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ANCHORAGE - An Anchorage woman is accusing a police officer of unnecessarily shooting her pit bull mix.
The officer said the 95-pound dog lunged at him when he responded to a call of a woman being chased by a pit bull in Anchorage's Mountain View section.
Tyger, a pit bull and boxer mix, survived.
Stacey McCully, a 23-year-old accounting assistant, said Tyger is a gentle animal, although a bit hyper. She said the police officer overreacted when he saw the dog running loose.
Anchorage police received an emergency cell phone call Wednesday evening from a woman saying she and an Irish setter puppy she was walking were being chased by a pit bull that had escaped its yard. While on the phone with dispatchers, she ran in and out of nearby woods and was charged repeatedly by the dog, police said.
When officer Jack Carson arrived, the dog was gone and the woman was at an apartment. Still shaken, she asked for a ride to a bus stop.
In his car with the woman, Carson spotted Tyger in the street. The woman, whose identity could not be confirmed, told him it was the same dog that chased her, Carson said.
"At this point I didn't know if she was just overreacting or not (in her account of the episode)," said Carson, a dog owner himself. He said the woman had told him she had been attacked by a dog years earlier and was afraid.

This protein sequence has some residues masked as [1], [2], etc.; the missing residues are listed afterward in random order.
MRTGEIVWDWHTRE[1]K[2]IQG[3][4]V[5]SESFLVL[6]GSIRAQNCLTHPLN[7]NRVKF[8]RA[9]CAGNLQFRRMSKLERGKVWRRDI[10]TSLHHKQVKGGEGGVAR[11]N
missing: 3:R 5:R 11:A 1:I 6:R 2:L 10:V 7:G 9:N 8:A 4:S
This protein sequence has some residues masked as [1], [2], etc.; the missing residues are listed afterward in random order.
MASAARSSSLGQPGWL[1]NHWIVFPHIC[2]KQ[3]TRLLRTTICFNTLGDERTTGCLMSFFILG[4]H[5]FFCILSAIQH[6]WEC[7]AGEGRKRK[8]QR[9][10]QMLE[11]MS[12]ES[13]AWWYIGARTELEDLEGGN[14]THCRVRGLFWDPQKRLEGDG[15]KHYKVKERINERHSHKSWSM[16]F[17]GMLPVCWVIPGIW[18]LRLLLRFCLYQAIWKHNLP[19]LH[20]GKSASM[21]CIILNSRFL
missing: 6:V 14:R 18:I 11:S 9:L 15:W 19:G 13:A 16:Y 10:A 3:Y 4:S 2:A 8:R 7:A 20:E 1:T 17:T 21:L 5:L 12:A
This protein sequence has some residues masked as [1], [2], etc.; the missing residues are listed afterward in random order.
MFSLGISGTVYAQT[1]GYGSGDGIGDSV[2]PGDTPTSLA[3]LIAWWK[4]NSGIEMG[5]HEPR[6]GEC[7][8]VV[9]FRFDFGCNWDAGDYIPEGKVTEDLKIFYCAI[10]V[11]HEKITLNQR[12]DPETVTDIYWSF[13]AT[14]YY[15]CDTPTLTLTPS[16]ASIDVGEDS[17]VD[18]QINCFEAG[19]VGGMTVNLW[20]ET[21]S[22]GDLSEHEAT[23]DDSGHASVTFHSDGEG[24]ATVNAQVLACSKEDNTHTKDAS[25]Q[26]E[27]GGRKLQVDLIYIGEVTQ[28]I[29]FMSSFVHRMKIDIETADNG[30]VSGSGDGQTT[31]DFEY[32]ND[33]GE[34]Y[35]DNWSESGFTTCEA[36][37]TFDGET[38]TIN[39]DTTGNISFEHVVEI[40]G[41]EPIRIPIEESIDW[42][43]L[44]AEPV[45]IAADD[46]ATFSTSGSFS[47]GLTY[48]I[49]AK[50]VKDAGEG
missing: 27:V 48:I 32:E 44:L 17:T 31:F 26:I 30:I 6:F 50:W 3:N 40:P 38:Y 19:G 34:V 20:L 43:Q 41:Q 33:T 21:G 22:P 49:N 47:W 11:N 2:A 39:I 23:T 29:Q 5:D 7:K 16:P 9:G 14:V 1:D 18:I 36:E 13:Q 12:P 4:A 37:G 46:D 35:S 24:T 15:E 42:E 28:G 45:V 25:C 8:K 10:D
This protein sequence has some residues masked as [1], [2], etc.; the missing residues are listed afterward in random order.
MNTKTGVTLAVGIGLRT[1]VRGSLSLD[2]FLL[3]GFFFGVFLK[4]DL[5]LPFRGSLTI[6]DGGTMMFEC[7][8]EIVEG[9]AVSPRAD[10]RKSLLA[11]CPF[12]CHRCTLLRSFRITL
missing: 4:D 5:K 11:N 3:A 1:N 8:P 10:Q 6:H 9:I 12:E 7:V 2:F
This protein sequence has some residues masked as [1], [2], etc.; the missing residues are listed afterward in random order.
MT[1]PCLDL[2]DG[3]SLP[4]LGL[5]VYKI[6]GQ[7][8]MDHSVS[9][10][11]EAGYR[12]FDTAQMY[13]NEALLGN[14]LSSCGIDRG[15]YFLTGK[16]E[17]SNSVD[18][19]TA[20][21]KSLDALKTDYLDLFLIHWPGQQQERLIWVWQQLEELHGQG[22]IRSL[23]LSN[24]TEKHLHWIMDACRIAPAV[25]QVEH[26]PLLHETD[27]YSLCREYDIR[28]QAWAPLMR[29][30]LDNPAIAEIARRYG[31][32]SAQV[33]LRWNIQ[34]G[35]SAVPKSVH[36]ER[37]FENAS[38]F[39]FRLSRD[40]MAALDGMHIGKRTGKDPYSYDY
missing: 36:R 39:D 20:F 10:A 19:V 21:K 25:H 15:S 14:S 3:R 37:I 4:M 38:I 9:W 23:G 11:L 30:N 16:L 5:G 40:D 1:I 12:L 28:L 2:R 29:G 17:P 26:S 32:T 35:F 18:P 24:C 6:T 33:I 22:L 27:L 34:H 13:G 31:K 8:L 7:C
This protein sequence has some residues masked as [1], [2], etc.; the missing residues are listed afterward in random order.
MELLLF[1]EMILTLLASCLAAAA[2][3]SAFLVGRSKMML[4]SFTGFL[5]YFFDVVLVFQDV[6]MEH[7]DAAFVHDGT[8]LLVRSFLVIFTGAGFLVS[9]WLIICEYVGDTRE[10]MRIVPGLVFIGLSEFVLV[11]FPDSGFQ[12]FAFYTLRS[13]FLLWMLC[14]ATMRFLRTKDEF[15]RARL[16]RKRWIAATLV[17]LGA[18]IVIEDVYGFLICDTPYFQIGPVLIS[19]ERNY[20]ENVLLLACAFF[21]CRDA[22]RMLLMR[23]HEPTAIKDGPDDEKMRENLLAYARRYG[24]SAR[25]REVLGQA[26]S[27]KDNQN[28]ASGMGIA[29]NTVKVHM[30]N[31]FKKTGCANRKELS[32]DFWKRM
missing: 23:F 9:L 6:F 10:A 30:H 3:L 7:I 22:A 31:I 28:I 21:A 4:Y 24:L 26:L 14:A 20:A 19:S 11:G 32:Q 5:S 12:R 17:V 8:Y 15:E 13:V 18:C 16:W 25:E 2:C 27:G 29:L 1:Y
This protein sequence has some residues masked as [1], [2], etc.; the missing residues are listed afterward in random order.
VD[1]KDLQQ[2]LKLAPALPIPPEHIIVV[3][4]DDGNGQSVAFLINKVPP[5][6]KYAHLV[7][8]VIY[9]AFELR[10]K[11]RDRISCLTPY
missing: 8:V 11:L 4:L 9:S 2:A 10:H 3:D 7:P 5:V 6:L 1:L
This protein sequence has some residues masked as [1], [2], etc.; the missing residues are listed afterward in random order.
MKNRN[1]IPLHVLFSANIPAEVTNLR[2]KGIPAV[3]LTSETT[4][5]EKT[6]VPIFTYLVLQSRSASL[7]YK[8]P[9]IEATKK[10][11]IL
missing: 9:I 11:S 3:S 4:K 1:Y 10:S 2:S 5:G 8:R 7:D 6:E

When Carson approached the duplex where Tyger lived, the dog barked and ran for him, he said. The officer pulled his Glock .40-caliber and, when the animal was about 10 feet away, fired at its chest, he said.
The bullet went through the dog's right hind leg. It ran into its house, yelping and bleeding heavily.
A neighbor, Orville Benge, who was coming out of his house across the street moments before the shot was fired, said that he never saw the dog charge Carson and that the shooting was unnecessary. He said what he knew of the dog, it was an excitable, happy animal.
McCully said her dog has never been aggressive before. McCully, who recently moved to the neighborhood, said she didn't know he would jump the fence in his new yard.
Police said the action was justified because the officer feared for his safety.
"The fortunate part is the dog didn't die," said police spokesman Lt. Paul Honeman. "But the owner needs to be responsible and control the dog."
Honeman said using a baton or pepper spray, the other two objects the officer had on him, were not options. Pepper spray does not always stop aggressive dogs, and sometimes just agitates them, and the baton could have engaged the dog in a futile tug of war, he said.
Animal control spokeswoman Maria Martin said the dog is aggressive but not a danger to the community. As a result of the shooting episode, she said animal control issued multiple citations to McCully and her boyfriend for not restraining Tyger.